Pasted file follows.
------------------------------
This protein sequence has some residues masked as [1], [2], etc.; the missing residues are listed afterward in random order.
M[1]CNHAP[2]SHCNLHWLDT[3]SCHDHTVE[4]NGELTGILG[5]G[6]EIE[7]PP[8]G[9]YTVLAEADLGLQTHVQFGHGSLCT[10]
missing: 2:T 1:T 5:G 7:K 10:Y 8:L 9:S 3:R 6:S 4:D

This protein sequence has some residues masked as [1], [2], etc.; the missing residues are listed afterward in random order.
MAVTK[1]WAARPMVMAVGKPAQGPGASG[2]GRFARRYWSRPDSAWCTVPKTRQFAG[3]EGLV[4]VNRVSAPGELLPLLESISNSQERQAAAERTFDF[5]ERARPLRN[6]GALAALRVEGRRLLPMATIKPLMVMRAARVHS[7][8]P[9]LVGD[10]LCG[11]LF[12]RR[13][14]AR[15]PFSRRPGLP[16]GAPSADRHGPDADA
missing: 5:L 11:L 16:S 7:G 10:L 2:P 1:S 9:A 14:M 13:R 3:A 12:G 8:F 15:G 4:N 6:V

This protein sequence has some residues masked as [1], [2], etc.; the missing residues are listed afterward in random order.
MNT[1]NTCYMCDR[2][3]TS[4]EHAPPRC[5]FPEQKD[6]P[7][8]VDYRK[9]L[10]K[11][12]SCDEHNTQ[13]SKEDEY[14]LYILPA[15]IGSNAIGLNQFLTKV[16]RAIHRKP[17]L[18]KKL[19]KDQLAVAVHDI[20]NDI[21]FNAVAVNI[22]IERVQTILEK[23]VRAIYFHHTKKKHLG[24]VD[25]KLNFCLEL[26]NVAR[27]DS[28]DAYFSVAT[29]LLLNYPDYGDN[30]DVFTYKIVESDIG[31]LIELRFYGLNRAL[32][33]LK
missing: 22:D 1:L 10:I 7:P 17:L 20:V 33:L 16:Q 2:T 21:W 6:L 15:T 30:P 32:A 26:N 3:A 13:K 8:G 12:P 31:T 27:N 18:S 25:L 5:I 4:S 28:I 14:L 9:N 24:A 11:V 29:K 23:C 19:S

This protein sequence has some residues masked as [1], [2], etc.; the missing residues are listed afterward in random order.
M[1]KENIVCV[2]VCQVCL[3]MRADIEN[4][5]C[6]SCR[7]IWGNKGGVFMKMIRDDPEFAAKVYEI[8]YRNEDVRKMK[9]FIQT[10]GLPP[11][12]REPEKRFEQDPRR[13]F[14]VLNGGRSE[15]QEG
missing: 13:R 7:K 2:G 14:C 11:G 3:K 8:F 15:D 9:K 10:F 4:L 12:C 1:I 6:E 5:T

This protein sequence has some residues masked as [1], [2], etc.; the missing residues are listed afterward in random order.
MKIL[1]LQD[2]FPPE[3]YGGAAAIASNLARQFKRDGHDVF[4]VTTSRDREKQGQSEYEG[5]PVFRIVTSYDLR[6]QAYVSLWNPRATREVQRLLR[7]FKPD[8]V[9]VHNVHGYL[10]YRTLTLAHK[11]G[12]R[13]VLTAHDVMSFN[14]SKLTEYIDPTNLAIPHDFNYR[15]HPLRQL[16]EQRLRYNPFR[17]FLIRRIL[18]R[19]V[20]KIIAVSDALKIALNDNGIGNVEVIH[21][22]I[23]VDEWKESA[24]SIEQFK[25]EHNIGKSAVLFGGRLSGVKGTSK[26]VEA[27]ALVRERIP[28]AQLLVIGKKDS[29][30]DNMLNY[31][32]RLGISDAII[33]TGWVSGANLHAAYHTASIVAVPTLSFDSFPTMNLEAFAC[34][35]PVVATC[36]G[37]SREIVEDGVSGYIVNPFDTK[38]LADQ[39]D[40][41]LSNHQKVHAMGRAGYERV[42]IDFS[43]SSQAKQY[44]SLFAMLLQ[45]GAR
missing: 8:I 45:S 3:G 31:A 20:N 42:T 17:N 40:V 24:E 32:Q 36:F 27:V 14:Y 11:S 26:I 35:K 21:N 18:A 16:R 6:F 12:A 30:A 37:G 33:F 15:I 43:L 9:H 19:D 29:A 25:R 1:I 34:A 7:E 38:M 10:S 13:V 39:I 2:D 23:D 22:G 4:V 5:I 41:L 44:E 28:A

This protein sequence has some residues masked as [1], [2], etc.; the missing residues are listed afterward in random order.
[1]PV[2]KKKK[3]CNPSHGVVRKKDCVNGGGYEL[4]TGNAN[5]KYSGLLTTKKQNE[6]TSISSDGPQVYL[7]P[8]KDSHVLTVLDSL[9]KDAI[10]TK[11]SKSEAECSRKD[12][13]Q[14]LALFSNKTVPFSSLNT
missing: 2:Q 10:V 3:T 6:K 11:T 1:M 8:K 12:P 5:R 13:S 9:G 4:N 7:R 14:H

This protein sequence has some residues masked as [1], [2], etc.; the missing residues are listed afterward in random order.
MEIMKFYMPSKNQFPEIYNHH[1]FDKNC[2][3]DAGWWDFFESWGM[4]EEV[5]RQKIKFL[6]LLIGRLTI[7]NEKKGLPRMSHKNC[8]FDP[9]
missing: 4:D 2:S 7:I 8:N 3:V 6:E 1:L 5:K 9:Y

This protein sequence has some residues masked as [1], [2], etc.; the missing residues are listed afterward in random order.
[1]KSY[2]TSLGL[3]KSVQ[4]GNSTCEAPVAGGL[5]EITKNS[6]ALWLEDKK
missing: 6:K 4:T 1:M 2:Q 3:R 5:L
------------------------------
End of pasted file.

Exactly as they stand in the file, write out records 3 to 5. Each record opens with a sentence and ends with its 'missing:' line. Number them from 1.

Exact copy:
This protein sequence has some residues masked as [1], [2], etc.; the missing residues are listed afterward in random order.
MNT[1]NTCYMCDR[2][3]TS[4]EHAPPRC[5]FPEQKD[6]P[7][8]VDYRK[9]L[10]K[11][12]SCDEHNTQ[13]SKEDEY[14]LYILPA[15]IGSNAIGLNQFLTKV[16]RAIHRKP[17]L[18]KKL[19]KDQLAVAVHDI[20]NDI[21]FNAVAVNI[22]IERVQTILEK[23]VRAIYFHHTKKKHLG[24]VD[25]KLNFCLEL[26]NVAR[27]DS[28]DAYFSVAT[29]LLLNYPDYGDN[30]DVFTYKIVESDIG[31]LIELRFYGLNRAL[32][33]LK
missing: 22:D 1:L 10:I 7:P 17:L 20:V 33:L 16:Q 2:T 21:W 6:L 15:T 30:P 32:A 26:N 3:A 13:K 8:G 12:P 31:T 27:N 18:S 25:L 5:I 4:S 28:I 14:L 9:N 24:A 11:V 29:K 23:C 19:S

This protein sequence has some residues masked as [1], [2], etc.; the missing residues are listed afterward in random order.
M[1]KENIVCV[2]VCQVCL[3]MRADIEN[4][5]C[6]SCR[7]IWGNKGGVFMKMIRDDPEFAAKVYEI[8]YRNEDVRKMK[9]FIQT[10]GLPP[11][12]REPEKRFEQDPRR[13]F[14]VLNGGRSE[15]QEG
missing: 13:R 7:K 2:G 14:C 11:G 3:K 8:F 15:D 9:K 10:F 4:L 12:C 1:I 6:E 5:T

This protein sequence has some residues masked as [1], [2], etc.; the missing residues are listed afterward in random order.
MKIL[1]LQD[2]FPPE[3]YGGAAAIASNLARQFKRDGHDVF[4]VTTSRDREKQGQSEYEG[5]PVFRIVTSYDLR[6]QAYVSLWNPRATREVQRLLR[7]FKPD[8]V[9]VHNVHGYL[10]YRTLTLAHK[11]G[12]R[13]VLTAHDVMSFN[14]SKLTEYIDPTNLAIPHDFNYR[15]HPLRQL[16]EQRLRYNPFR[17]FLIRRIL[18]R[19]V[20]KIIAVSDALKIALNDNGIGNVEVIH[21][22]I[23]VDEWKESA[24]SIEQFK[25]EHNIGKSAVLFGGRLSGVKGTSK[26]VEA[27]ALVRERIP[28]AQLLVIGKKDS[29][30]DNMLNY[31][32]RLGISDAII[33]TGWVSGANLHAAYHTASIVAVPTLSFDSFPTMNLEAFAC[34][35]PVVATC[36]G[37]SREIVEDGVSGYIVNPFDTK[38]LADQ[39]D[40][41]LSNHQKVHAMGRAGYERV[42]IDFS[43]SSQAKQY[44]SLFAMLLQ[45]GAR
missing: 8:I 45:S 3:G 31:A 20:N 42:T 17:N 40:V 24:E 32:Q 36:F 27:V 14:Y 11:S 26:I 35:K 21:N 18:A 16:R 6:F 12:A 30:A 37:G 33:F 15:I 43:L 9:H 19:D 29:A 25:R 1:I 34:A 7:E 38:M 10:S 13:V 39:I 2:D 23:D 22:G 4:V 5:I 41:L 44:E 28:A